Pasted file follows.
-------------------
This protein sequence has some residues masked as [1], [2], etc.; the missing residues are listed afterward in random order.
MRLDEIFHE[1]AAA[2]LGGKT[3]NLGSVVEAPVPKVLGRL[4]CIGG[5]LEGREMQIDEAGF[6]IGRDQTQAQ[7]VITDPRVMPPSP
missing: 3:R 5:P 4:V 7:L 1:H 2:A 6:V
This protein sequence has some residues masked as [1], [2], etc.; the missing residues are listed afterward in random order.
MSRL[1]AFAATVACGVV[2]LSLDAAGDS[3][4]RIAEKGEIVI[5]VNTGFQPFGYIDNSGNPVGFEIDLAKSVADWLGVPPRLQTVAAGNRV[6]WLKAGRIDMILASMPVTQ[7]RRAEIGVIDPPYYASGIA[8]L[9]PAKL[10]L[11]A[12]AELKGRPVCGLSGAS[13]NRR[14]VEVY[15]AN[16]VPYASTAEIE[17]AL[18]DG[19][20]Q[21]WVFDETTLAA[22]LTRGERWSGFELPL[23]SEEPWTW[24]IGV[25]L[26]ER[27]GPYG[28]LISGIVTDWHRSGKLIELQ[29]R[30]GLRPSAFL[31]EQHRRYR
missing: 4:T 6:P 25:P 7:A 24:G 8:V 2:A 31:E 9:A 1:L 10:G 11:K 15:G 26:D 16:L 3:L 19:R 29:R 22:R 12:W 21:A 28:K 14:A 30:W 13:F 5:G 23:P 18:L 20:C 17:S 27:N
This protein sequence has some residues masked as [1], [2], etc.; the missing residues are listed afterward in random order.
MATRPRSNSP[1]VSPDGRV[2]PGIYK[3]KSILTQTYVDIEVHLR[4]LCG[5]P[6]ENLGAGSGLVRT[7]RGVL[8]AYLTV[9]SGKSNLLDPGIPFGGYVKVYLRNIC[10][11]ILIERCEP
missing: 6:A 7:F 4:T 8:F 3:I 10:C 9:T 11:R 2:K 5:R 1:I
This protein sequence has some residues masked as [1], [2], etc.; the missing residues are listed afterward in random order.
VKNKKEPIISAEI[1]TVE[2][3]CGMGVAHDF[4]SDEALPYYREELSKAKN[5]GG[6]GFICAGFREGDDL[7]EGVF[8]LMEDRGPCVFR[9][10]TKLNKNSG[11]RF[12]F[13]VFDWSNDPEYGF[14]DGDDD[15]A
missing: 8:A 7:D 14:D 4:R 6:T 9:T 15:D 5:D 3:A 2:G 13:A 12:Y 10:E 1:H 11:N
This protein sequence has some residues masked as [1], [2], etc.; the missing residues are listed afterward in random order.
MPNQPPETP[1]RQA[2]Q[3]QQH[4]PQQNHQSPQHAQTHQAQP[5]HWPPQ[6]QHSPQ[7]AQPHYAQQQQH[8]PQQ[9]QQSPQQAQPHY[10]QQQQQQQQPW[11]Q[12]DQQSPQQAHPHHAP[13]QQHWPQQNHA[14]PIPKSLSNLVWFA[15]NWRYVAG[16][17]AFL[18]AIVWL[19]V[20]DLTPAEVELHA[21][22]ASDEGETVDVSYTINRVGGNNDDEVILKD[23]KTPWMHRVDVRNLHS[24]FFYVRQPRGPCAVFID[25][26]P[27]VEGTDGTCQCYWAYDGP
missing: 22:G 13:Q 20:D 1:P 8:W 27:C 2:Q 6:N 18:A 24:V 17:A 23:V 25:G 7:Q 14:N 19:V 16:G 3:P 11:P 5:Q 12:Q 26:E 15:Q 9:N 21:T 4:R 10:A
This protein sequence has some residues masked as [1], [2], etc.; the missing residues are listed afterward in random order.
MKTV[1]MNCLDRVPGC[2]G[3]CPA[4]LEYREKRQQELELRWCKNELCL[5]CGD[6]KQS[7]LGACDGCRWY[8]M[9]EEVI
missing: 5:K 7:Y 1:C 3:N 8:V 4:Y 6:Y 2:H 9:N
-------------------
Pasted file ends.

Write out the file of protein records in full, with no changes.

This protein sequence has some residues masked as [1], [2], etc.; the missing residues are listed afterward in random order.
MRLDEIFHE[1]AAA[2]LGGKT[3]NLGSVVEAPVPKVLGRL[4]CIGG[5]LEGREMQIDEAGF[6]IGRDQTQAQ[7]VITDPRVMPPSP
missing: 3:R 5:P 4:V 7:L 1:H 2:A 6:V
This protein sequence has some residues masked as [1], [2], etc.; the missing residues are listed afterward in random order.
MSRL[1]AFAATVACGVV[2]LSLDAAGDS[3][4]RIAEKGEIVI[5]VNTGFQPFGYIDNSGNPVGFEIDLAKSVADWLGVPPRLQTVAAGNRV[6]WLKAGRIDMILASMPVTQ[7]RRAEIGVIDPPYYASGIA[8]L[9]PAKL[10]L[11]A[12]AELKGRPVCGLSGAS[13]NRR[14]VEVY[15]AN[16]VPYASTAEIE[17]AL[18]DG[19][20]Q[21]WVFDETTLAA[22]LTRGERWSGFELPL[23]SEEPWTW[24]IGV[25]L[26]ER[27]GPYG[28]LISGIVTDWHRSGKLIELQ[29]R[30]GLRPSAFL[31]EQHRRYR
missing: 4:T 6:P 25:P 7:A 24:G 8:V 2:A 31:E 9:A 1:L 10:G 11:K 15:G 26:D 16:L 3:L 19:R 29:R 22:R 12:W 21:A 28:K 14:A 30:W 13:F 5:G 23:P 18:L 20:C 17:S 27:N
This protein sequence has some residues masked as [1], [2], etc.; the missing residues are listed afterward in random order.
MATRPRSNSP[1]VSPDGRV[2]PGIYK[3]KSILTQTYVDIEVHLR[4]LCG[5]P[6]ENLGAGSGLVRT[7]RGVL[8]AYLTV[9]SGKSNLLDPGIPFGGYVKVYLRNIC[10][11]ILIERCEP
missing: 6:A 7:F 4:T 8:F 3:I 10:C 9:T 11:R 2:K 5:R 1:I
This protein sequence has some residues masked as [1], [2], etc.; the missing residues are listed afterward in random order.
VKNKKEPIISAEI[1]TVE[2][3]CGMGVAHDF[4]SDEALPYYREELSKAKN[5]GG[6]GFICAGFREGDDL[7]EGVF[8]LMEDRGPCVFR[9][10]TKLNKNSG[11]RF[12]F[13]VFDWSNDPEYGF[14]DGDDD[15]A
missing: 8:A 7:D 14:D 4:R 6:T 9:T 15:D 5:D 3:A 2:G 13:A 12:Y 10:E 1:H 11:N
This protein sequence has some residues masked as [1], [2], etc.; the missing residues are listed afterward in random order.
MPNQPPETP[1]RQA[2]Q[3]QQH[4]PQQNHQSPQHAQTHQAQP[5]HWPPQ[6]QHSPQ[7]AQPHYAQQQQH[8]PQQ[9]QQSPQQAQPHY[10]QQQQQQQQPW[11]Q[12]DQQSPQQAHPHHAP[13]QQHWPQQNHA[14]PIPKSLSNLVWFA[15]NWRYVAG[16][17]AFL[18]AIVWL[19]V[20]DLTPAEVELHA[21][22]ASDEGETVDVSYTINRVGGNNDDEVILKD[23]KTPWMHRVDVRNLHS[24]FFYVRQPRGPCAVFID[25][26]P[27]VEGTDGTCQCYWAYDGP
missing: 22:G 13:Q 20:D 1:P 8:W 27:C 2:Q 6:N 18:A 24:V 17:A 23:V 25:G 7:Q 14:N 19:V 16:G 3:P 11:P 5:Q 12:Q 26:E 15:Q 9:N 21:T 4:R 10:A
This protein sequence has some residues masked as [1], [2], etc.; the missing residues are listed afterward in random order.
MKTV[1]MNCLDRVPGC[2]G[3]CPA[4]LEYREKRQQELELRWCKNELCL[5]CGD[6]KQS[7]LGACDGCRWY[8]M[9]EEVI
missing: 5:K 7:Y 1:C 3:N 8:V 4:Y 6:Y 2:H 9:N